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I am using tcpdump/wireshark to capture tcp packets while tcp client sending data to tcp server. The client simply sends 4096 bytes to server in one "send()" call. And I get different tcp packets on two sides, two packets on the sender side seem to be "compacted" on the receiver side, this conflicts with how i understand the tcp protocol and I stuck on this issue for a few days and really need some help.

Please notice the packet length in following packets:

client (sender) sends 2 packets 0Xbcac (4) and 0xbcae (5), sends 2896 + 1200 = 4096 bytes in all.

(0xbcac) 4  14:31:33.838305  TCP 2962    59750 > 9877 [ACK] Seq=1 Ack=1 Win=14720 **Len=2896** TSval=260728 TSecr=3464603    0
(0xbcae) 5  14:31:33.838427  TCP 1266    59750 > 9877 [PSH, ACK] Seq=2897 Ack=1 Win=14720 **Len=1200** TSval=260728 TSecr=3464603    0

However on the server (receiver) side, only one packet is presented, with ip.id=0xbcac and length = 4096 (receiver.packet.0xbcac = sender.packet.0xbcac + 0xbcae):

(0xbcac) 4  14:31:33.286296  TCP 4162    59750 > 9877 [PSH, ACK] Seq=1 Ack=1 Win=14720 **Len=4096** TSval=260728 TSecr=3464603   0

I'm aware that tcp is a stream protocol and data sent can be divided into packets according to MSS (or MTU), but i guess the division happens before packets are sent to NIC, thus before captured. I'm also aware that the PSH flag in packet 0xbcae lead to writing data from buffer to NIC, but that cannot explain the "compacted" packet. Also I tried in client to send 999999 bytes in one "send" call and the data are divided into small packets and sent, but still mismatch the packets captured on server side. At last I disable tcp nagle, get the same result, and ruled out that reason.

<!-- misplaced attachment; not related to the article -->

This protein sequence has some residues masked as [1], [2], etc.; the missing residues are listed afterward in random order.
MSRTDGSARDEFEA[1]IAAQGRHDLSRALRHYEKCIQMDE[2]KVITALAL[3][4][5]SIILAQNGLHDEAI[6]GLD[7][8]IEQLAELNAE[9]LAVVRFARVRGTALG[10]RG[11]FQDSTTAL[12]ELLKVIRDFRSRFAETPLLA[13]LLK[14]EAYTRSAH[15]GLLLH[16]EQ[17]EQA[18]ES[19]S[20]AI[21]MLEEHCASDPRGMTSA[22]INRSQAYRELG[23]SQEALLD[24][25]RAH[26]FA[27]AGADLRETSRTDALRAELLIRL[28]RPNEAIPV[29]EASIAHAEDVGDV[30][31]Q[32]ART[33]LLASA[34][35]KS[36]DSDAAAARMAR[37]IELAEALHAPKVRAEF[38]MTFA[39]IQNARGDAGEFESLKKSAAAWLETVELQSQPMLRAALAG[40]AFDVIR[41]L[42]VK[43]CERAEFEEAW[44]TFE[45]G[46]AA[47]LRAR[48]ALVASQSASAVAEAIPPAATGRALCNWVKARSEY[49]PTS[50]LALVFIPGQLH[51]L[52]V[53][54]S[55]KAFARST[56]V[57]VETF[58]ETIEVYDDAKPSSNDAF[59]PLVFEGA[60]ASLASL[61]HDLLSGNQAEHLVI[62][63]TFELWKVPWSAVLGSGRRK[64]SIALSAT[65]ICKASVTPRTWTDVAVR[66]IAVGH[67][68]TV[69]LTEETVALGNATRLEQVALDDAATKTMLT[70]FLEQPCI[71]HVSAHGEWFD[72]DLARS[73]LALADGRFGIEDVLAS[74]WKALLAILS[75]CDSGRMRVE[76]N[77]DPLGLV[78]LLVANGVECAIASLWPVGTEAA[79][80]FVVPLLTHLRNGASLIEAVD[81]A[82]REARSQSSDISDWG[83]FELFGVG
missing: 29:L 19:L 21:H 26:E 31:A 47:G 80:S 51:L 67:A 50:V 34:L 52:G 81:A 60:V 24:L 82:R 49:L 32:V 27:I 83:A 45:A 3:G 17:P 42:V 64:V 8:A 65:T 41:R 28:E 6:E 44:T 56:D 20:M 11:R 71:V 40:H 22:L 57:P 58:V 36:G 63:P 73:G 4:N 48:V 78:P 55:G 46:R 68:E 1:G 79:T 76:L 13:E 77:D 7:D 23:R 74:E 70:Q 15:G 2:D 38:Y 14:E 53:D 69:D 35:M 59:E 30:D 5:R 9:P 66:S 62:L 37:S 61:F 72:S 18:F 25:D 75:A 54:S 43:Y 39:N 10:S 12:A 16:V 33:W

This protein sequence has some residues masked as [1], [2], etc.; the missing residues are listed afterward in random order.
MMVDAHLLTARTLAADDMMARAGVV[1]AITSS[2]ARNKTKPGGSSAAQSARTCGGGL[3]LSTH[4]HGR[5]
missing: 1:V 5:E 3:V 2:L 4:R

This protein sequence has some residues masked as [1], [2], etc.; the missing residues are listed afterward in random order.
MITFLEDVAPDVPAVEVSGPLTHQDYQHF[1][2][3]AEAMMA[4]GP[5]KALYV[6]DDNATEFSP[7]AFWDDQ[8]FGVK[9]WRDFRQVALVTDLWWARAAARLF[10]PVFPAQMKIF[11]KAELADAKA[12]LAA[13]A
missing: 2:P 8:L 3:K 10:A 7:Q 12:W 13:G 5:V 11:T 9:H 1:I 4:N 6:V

So my question is the mismatching i encountered normal? If it is, what caused this? If not, i'm using ubuntu 12.04 and ubuntu 13.10 in LAN, and what is the possible reason to this "compacted" packet?

Thanks in advance for any help!

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1 Answer 1

up vote 1 down vote accepted

two packets on the sender side seem to be "compacted" on the receiver side

It looks like a case of generic receive offload or large receive offload. Long story short, the receiving network card does some smart stuff and coalesces segments before they hit the kernel, which improves performance.

To check if this is the case you can try to disable it using:

$ ethtool -K eth0 gro off
$ ethtool -K eth0 lro off

Something complementary happens on the sending side: tcp segmentation offload or generic segmentation offload.

After disabling these don't forget to reenable them: they seriously improve performance.

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Thanks! I turned off gro and lro and got tcp packet split in receiver side... But you did inspire me, after disabling lro, gro, tso and gso, i got matching packets on two sides! –  Martian Puss Feb 25 at 3:28

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